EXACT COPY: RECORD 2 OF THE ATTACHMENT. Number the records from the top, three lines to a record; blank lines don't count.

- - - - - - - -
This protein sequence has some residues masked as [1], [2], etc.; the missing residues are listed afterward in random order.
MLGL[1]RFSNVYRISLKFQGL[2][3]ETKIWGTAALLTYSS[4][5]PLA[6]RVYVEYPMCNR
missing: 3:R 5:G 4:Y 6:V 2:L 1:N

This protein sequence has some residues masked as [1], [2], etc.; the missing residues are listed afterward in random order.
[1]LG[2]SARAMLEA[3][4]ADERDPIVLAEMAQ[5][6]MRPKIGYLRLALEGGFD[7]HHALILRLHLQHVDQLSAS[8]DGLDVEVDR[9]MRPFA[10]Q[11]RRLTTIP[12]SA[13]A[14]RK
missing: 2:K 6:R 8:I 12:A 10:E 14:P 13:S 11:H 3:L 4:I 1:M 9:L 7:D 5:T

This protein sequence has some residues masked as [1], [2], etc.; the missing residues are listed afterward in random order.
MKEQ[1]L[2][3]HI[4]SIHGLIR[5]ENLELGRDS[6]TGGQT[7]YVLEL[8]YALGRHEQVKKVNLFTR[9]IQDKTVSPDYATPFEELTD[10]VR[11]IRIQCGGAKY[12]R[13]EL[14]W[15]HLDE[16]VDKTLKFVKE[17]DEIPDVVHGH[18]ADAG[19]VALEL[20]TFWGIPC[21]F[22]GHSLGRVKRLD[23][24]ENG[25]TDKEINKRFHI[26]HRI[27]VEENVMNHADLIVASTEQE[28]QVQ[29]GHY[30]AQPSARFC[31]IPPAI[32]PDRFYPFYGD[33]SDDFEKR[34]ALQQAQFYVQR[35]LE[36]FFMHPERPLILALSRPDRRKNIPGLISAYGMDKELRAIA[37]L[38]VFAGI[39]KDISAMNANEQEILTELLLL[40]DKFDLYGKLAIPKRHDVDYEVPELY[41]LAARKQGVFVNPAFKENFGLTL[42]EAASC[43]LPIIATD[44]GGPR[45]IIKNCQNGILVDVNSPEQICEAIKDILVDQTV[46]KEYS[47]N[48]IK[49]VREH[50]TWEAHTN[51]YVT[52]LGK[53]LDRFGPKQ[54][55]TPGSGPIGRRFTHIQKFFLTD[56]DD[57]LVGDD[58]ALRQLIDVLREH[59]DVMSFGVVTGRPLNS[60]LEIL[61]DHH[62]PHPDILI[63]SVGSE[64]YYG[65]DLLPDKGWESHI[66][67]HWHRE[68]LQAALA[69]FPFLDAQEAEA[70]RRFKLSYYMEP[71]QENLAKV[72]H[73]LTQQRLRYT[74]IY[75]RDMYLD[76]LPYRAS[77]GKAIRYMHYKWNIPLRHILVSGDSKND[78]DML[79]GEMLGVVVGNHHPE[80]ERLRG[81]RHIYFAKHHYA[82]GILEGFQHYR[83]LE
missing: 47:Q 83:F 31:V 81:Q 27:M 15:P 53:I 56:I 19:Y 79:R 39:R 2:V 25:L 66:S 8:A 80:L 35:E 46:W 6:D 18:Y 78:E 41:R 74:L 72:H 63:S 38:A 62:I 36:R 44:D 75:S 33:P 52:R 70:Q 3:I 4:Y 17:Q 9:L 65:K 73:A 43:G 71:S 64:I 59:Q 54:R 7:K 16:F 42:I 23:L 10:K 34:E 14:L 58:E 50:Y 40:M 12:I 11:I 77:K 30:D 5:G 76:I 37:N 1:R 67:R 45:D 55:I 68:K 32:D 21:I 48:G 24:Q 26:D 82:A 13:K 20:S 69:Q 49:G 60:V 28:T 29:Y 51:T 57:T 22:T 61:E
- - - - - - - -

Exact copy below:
This protein sequence has some residues masked as [1], [2], etc.; the missing residues are listed afterward in random order.
[1]LG[2]SARAMLEA[3][4]ADERDPIVLAEMAQ[5][6]MRPKIGYLRLALEGGFD[7]HHALILRLHLQHVDQLSAS[8]DGLDVEVDR[9]MRPFA[10]Q[11]RRLTTIP[12]SA[13]A[14]RK
missing: 2:K 6:R 8:I 12:A 10:E 14:P 13:S 11:H 3:L 4:I 1:M 9:L 7:D 5:T